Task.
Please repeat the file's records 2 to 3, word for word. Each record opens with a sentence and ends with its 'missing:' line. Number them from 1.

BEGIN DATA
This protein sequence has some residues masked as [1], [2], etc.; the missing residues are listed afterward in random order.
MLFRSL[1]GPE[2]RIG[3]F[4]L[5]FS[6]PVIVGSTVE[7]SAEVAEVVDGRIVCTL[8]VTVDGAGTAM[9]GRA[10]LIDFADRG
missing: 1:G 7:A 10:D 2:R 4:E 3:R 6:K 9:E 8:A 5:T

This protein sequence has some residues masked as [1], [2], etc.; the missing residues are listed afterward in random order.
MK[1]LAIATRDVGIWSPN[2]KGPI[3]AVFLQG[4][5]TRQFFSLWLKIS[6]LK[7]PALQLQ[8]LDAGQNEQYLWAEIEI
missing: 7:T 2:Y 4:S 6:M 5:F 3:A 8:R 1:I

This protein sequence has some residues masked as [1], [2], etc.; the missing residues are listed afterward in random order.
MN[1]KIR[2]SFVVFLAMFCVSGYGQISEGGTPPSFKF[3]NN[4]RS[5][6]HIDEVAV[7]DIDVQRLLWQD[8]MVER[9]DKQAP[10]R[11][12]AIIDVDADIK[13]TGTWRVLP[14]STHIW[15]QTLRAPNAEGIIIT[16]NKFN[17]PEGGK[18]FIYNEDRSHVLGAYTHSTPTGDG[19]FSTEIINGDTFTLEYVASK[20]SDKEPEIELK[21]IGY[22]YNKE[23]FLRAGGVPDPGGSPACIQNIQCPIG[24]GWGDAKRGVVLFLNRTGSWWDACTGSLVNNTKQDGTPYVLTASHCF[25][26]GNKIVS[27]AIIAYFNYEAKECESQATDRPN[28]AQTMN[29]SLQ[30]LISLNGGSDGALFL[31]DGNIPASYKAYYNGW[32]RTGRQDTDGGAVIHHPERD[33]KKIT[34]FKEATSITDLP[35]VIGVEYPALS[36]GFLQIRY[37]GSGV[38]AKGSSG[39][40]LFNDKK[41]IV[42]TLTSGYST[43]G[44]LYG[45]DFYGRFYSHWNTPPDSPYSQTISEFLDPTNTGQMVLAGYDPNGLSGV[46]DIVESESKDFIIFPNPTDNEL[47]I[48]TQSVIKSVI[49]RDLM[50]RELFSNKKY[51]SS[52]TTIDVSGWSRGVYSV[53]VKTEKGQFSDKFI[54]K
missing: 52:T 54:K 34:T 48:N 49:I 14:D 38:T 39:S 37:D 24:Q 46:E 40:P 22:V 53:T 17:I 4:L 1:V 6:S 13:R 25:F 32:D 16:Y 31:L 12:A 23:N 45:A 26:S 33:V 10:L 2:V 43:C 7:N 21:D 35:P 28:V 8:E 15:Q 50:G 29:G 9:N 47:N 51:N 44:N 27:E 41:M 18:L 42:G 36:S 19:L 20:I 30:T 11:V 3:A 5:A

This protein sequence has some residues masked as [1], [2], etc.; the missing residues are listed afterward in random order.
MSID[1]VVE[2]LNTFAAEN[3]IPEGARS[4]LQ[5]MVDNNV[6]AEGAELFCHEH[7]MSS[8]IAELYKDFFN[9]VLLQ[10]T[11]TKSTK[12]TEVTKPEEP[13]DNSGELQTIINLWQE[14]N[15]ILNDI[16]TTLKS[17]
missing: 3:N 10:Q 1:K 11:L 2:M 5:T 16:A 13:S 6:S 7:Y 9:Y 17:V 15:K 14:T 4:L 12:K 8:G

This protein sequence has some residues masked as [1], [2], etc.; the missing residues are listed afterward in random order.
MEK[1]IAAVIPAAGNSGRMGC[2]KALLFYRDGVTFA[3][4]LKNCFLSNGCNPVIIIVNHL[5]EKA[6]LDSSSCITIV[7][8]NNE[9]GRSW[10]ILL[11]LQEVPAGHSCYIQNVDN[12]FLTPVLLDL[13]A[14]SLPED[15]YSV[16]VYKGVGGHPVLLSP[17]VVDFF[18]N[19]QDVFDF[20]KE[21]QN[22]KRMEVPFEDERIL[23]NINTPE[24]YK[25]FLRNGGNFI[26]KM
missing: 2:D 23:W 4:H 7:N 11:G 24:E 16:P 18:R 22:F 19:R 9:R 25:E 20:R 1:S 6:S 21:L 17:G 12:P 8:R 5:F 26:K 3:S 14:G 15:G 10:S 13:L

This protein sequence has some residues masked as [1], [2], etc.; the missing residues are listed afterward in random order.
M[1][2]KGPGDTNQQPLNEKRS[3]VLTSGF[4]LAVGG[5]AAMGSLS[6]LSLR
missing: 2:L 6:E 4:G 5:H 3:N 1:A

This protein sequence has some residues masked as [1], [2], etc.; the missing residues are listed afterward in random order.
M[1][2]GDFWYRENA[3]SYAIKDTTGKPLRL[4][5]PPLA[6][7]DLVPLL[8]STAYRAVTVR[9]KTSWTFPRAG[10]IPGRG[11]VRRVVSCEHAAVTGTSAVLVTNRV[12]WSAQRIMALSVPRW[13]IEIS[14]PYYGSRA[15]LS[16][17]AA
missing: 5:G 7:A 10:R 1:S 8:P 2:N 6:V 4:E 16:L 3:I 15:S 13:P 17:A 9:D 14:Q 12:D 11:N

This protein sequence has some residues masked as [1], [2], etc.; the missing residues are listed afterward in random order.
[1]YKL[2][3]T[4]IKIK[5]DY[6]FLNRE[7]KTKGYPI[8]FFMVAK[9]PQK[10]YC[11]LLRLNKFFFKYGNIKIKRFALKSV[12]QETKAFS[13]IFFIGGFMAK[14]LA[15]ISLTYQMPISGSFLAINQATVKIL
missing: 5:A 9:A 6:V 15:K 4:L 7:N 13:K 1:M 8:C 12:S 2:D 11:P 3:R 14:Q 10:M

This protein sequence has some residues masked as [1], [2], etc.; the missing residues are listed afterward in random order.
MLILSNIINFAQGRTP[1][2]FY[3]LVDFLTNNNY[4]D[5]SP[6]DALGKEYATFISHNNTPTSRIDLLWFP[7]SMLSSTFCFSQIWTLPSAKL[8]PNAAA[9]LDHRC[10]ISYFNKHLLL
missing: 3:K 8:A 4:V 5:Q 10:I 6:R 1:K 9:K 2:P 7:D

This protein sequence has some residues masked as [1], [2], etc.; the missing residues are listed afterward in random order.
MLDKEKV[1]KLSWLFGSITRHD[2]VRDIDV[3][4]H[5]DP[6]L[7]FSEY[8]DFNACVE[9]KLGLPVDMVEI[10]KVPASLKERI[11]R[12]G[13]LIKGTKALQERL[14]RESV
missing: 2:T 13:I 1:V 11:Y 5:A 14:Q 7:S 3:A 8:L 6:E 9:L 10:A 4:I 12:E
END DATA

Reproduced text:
This protein sequence has some residues masked as [1], [2], etc.; the missing residues are listed afterward in random order.
MK[1]LAIATRDVGIWSPN[2]KGPI[3]AVFLQG[4][5]TRQFFSLWLKIS[6]LK[7]PALQLQ[8]LDAGQNEQYLWAEIEI
missing: 7:T 2:Y 4:S 6:M 5:F 3:A 8:R 1:I

This protein sequence has some residues masked as [1], [2], etc.; the missing residues are listed afterward in random order.
MN[1]KIR[2]SFVVFLAMFCVSGYGQISEGGTPPSFKF[3]NN[4]RS[5][6]HIDEVAV[7]DIDVQRLLWQD[8]MVER[9]DKQAP[10]R[11][12]AIIDVDADIK[13]TGTWRVLP[14]STHIW[15]QTLRAPNAEGIIIT[16]NKFN[17]PEGGK[18]FIYNEDRSHVLGAYTHSTPTGDG[19]FSTEIINGDTFTLEYVASK[20]SDKEPEIELK[21]IGY[22]YNKE[23]FLRAGGVPDPGGSPACIQNIQCPIG[24]GWGDAKRGVVLFLNRTGSWWDACTGSLVNNTKQDGTPYVLTASHCF[25][26]GNKIVS[27]AIIAYFNYEAKECESQATDRPN[28]AQTMN[29]SLQ[30]LISLNGGSDGALFL[31]DGNIPASYKAYYNGW[32]RTGRQDTDGGAVIHHPERD[33]KKIT[34]FKEATSITDLP[35]VIGVEYPALS[36]GFLQIRY[37]GSGV[38]AKGSSG[39][40]LFNDKK[41]IV[42]TLTSGYST[43]G[44]LYG[45]DFYGRFYSHWNTPPDSPYSQTISEFLDPTNTGQMVLAGYDPNGLSGV[46]DIVESESKDFIIFPNPTDNEL[47]I[48]TQSVIKSVI[49]RDLM[50]RELFSNKKY[51]SS[52]TTIDVSGWSRGVYSV[53]VKTEKGQFSDKFI[54]K
missing: 52:T 54:K 34:T 48:N 49:I 14:D 38:T 39:S 37:D 24:Q 46:E 40:P 22:V 53:T 17:I 4:L 1:V 6:S 13:R 25:F 32:D 16:Y 31:L 12:A 23:N 45:A 26:S 33:V 10:L 2:V 43:C 7:N 21:D 35:P 28:V 8:E 15:Q 50:G 29:G 9:N 47:N 51:N 44:N 27:E 41:M 18:L 42:G 36:S 19:L 20:I 30:T 11:V 3:A 5:A